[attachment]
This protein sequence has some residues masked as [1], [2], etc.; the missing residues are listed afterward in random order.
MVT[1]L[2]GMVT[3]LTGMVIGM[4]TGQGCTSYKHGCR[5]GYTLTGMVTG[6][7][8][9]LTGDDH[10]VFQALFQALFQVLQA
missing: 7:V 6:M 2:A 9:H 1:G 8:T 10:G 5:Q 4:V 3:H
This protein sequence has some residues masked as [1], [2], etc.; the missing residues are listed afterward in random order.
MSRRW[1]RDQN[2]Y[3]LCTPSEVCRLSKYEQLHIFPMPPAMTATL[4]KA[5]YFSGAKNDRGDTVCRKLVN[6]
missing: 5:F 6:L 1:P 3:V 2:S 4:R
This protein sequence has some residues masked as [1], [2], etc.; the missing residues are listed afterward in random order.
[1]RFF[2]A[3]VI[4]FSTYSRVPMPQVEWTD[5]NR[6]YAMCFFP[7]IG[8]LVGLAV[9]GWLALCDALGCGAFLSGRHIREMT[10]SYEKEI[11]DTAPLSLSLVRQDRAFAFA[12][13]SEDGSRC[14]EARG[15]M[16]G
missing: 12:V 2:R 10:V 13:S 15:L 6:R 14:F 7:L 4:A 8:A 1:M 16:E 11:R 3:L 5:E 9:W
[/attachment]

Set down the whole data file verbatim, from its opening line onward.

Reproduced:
This protein sequence has some residues masked as [1], [2], etc.; the missing residues are listed afterward in random order.
MVT[1]L[2]GMVT[3]LTGMVIGM[4]TGQGCTSYKHGCR[5]GYTLTGMVTG[6][7][8][9]LTGDDH[10]VFQALFQALFQVLQA
missing: 7:V 6:M 2:A 9:H 1:G 8:T 10:G 5:Q 4:V 3:H
This protein sequence has some residues masked as [1], [2], etc.; the missing residues are listed afterward in random order.
MSRRW[1]RDQN[2]Y[3]LCTPSEVCRLSKYEQLHIFPMPPAMTATL[4]KA[5]YFSGAKNDRGDTVCRKLVN[6]
missing: 5:F 6:L 1:P 3:V 2:S 4:R
This protein sequence has some residues masked as [1], [2], etc.; the missing residues are listed afterward in random order.
[1]RFF[2]A[3]VI[4]FSTYSRVPMPQVEWTD[5]NR[6]YAMCFFP[7]IG[8]LVGLAV[9]GWLALCDALGCGAFLSGRHIREMT[10]SYEKEI[11]DTAPLSLSLVRQDRAFAFA[12][13]SEDGSRC[14]EARG[15]M[16]G
missing: 12:V 2:R 10:V 13:S 15:L 6:R 14:F 7:L 4:A 8:A 1:M 16:E 11:R 3:L 5:E 9:W